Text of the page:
Friday Five

1. More Dogs in Slo-mo. Really, isn’t everything better in slo-mo?

2. Favorite movie lines. One of the daily prompts this week got me thinking about my favorite movie quotes. So here it is:

“The Dude abides.” ~The Big Lebowski

Just kidding! (Why do guys love this movie so much?) It was actually harder than I thought it would be to narrow it down one favorite, but if I had to choose it would be this one:Wizard of Oz

“If I ever go looking for my heart’s desire again, I won’t look any further than my own back yard. Because if it isn’t there, I never really lost it to begin with.”  ~The Wizard of Oz.  I always interpret this to mean, “want what you have and you’ll have what you want.” A good thing to remember whether you’re in Kansas or Kenya.

This would be a very close second:

“Whatever you end up doing, love it. The way you loved the projection booth when you were a little kid.” ~Cinema Paradiso. Oh, this movie is just brilliant from beginning to end. And the end! Oh. My. Goodness.

What is your favorite line from a film?

3. Etiquette Redefined. This article in The New York Times caused a big stir this week. It starts off like this:

Some people are so rude. Really, who sends an e-mail or text message that just says “Thank you”? Who leaves a voice mail message when you don’t answer, rather than texting you? Who asks for a fact easily found on Google? Don’t these people realize that they’re wasting your time?

Writer Nick Bilton goes on to provide a laundry list of once-polite considerations that should be thrown out the window in the digital age. He impales the “thank you” email and sets fire to voice mail. Don’t ask him for directions. Can’t you find it on Google maps? As blunt and rude as the article is, I hate to think, he has a point.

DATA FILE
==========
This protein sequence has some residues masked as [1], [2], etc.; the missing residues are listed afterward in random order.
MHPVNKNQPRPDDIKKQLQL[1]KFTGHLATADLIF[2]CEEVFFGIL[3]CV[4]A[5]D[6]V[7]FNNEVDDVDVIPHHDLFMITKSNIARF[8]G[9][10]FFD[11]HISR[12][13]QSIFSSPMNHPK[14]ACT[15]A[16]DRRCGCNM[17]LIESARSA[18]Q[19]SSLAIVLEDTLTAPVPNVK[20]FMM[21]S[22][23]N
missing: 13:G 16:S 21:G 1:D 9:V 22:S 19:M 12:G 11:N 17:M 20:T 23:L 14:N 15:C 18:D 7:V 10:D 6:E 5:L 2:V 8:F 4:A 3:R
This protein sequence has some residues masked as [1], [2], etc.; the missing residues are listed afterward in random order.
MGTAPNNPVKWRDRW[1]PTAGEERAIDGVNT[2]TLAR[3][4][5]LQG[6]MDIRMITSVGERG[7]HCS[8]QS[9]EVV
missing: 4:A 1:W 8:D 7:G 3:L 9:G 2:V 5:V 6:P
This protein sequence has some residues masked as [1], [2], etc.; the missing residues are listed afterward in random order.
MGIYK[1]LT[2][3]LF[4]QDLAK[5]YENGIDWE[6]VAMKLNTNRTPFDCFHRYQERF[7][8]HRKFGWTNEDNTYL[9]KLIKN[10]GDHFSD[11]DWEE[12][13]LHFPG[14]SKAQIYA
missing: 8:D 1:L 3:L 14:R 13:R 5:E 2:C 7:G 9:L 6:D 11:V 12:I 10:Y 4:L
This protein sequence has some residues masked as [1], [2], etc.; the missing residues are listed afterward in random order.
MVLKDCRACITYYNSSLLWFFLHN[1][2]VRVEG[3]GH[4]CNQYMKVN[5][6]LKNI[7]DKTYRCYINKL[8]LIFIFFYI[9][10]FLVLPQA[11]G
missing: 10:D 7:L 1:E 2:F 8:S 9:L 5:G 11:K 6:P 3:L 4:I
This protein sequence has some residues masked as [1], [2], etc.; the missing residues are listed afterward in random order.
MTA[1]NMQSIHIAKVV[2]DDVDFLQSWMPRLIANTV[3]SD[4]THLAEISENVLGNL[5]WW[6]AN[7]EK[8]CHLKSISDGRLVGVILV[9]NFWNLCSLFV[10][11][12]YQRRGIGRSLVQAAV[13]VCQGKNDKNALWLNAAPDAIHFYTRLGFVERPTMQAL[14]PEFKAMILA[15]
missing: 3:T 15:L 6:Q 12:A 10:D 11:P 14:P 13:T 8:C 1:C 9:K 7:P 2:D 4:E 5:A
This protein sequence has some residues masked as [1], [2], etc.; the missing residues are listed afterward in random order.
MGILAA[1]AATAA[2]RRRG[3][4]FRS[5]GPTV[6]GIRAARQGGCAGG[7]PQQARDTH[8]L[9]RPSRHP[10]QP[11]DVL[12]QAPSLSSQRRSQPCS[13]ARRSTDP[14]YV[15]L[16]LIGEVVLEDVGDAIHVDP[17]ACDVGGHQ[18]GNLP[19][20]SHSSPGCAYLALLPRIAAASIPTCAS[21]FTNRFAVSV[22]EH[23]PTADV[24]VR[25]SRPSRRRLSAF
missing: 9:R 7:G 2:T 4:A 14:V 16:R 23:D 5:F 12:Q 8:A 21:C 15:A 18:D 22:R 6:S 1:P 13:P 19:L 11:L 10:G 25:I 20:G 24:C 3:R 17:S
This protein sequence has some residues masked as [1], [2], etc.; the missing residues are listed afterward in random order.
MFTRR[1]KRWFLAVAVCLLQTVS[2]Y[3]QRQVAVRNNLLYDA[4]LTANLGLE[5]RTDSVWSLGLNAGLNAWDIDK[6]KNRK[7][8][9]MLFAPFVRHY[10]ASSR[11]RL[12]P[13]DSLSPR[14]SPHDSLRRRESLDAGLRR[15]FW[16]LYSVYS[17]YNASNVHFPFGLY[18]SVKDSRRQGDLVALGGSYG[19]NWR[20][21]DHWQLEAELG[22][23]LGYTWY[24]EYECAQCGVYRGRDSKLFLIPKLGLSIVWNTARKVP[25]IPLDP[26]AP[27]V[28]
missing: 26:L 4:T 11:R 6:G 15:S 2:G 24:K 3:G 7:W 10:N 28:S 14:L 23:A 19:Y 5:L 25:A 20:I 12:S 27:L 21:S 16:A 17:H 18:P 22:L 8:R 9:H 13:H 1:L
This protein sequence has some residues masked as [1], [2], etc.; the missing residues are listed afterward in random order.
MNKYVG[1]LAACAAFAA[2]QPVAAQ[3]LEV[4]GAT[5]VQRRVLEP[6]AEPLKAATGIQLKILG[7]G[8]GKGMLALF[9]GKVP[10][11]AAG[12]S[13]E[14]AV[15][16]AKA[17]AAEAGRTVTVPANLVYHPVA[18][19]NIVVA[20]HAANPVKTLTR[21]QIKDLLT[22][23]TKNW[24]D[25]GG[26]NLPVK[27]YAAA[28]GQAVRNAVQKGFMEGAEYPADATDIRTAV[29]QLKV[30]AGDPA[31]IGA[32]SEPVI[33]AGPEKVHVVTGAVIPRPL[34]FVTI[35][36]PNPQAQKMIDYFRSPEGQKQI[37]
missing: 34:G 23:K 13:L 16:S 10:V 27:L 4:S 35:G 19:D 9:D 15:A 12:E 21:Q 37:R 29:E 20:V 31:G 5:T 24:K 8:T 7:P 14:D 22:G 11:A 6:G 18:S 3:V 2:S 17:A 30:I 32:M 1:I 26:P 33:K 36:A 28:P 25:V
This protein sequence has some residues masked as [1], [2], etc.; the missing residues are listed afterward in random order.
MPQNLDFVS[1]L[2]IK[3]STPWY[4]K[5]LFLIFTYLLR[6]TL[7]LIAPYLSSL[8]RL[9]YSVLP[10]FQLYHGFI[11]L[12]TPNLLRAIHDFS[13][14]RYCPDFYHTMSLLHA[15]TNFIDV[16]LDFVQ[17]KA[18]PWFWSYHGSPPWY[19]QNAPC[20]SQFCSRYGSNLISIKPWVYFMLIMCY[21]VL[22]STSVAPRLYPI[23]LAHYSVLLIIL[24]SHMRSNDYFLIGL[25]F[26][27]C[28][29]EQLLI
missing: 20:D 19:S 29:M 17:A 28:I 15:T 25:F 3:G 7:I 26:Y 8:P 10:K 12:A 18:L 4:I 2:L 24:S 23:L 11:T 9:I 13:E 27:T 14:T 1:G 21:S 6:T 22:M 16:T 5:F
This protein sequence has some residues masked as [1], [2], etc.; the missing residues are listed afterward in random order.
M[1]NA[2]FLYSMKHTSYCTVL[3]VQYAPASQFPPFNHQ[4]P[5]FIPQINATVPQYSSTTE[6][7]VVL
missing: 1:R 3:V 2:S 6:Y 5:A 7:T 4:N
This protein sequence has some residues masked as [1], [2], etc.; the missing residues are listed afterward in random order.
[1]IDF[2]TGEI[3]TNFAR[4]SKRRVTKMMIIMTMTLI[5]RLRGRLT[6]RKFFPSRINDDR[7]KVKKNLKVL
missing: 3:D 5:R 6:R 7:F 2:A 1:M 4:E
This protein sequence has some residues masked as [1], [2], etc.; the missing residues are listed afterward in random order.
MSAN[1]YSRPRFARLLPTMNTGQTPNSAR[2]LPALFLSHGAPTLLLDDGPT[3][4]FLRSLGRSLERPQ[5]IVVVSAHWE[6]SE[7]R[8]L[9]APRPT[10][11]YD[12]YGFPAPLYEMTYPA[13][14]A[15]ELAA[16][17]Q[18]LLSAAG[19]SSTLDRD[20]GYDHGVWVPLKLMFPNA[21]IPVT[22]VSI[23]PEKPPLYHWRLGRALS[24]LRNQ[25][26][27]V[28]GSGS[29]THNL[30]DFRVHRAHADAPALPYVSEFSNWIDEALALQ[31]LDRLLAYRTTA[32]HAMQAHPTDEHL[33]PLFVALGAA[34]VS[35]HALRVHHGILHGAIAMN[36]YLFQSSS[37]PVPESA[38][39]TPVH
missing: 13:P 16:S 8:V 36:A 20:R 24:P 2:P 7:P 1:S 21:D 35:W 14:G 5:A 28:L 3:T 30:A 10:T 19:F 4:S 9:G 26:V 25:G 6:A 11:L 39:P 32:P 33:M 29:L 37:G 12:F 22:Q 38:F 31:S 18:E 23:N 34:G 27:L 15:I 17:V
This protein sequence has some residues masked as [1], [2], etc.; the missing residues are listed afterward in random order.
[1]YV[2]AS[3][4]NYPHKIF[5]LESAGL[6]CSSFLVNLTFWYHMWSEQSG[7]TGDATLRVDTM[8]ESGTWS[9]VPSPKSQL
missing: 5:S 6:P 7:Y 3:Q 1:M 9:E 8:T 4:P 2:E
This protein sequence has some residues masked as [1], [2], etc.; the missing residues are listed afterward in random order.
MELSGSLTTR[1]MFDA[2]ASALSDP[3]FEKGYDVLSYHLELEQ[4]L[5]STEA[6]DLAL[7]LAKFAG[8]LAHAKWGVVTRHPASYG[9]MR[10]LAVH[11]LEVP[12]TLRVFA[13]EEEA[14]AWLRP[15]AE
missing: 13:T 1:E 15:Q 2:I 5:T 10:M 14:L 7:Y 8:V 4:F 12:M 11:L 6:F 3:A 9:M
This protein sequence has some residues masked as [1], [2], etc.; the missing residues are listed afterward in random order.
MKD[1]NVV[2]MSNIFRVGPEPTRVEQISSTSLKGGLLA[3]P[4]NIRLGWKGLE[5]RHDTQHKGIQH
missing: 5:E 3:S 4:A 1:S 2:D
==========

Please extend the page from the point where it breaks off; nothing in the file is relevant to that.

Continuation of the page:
I have been known to get annoyed with “thank you” emails. I get an average of 125 emails a day (yes a day) at work. I really don’t need to add another one to the pile just to say thanks. And the directions? Don’t even ask. You’re far better off plugging the address into your phone or computer, unless you want to hear something like: “So then you go two blocks. No, wait. Maybe it’s three blocks. I know there is a barber shop on the corner. Ok, that closed about a year ago. Now it’s a shoe store. Definitely a shoe store. If you run into the park, you’ve gone too far. Come to think of it, you’re not anywhere near the park so never mind…”

I wouldn’t take things nearly as far as Mr. Bilton, who claims he and his mother communicate mostly via Twitter. I don’t think my mother knows what Twitter is.

What do you think? Are we losing important personal connections by letting these kinds of interactions go? Or are we living in the past and need to accept a new way of interacting? 

4. Why we read. Many of you know I’ve taught literature and creative writing on and off for years. I’ve taught to high schoolers, college students and adults. No matter what the setting, where the class, how engaging the material, there are always a few who say something like, “Why do I need to read (insert name of 19th century Victorian author here)? This is completely irrelevant. I’m never gonna use this.”

I’ve always had various answers in my repertoire, depending on  my frustration level, i.e. how close we are to the end of the course. But I’ve now found the perfect retort. This is from Mark Edmundson, a professor of English at the University of Virginia (not the retired Australian tennis player), who wrote the wonderful essay “Who Are You and What Are You Doing Here?” which was originally published in the Oxford American.

The reason to read Blake and Dickinson and Freud and Dickens is not to become more cultivated, or more articulate, or to be someone who, at a cocktail party, is never embarrassed (or who can embarrass others). The best reason to read them is to see if they may know you better than you know yourself. You may find your own suppressed and rejected thoughts flowing back to you with an “alienated majesty.” Reading the great writers, you may have the experience that Longinus associated with the sublime: you feel that you have actually created the text yourself. For somehow your predecessors are more yourself than you are.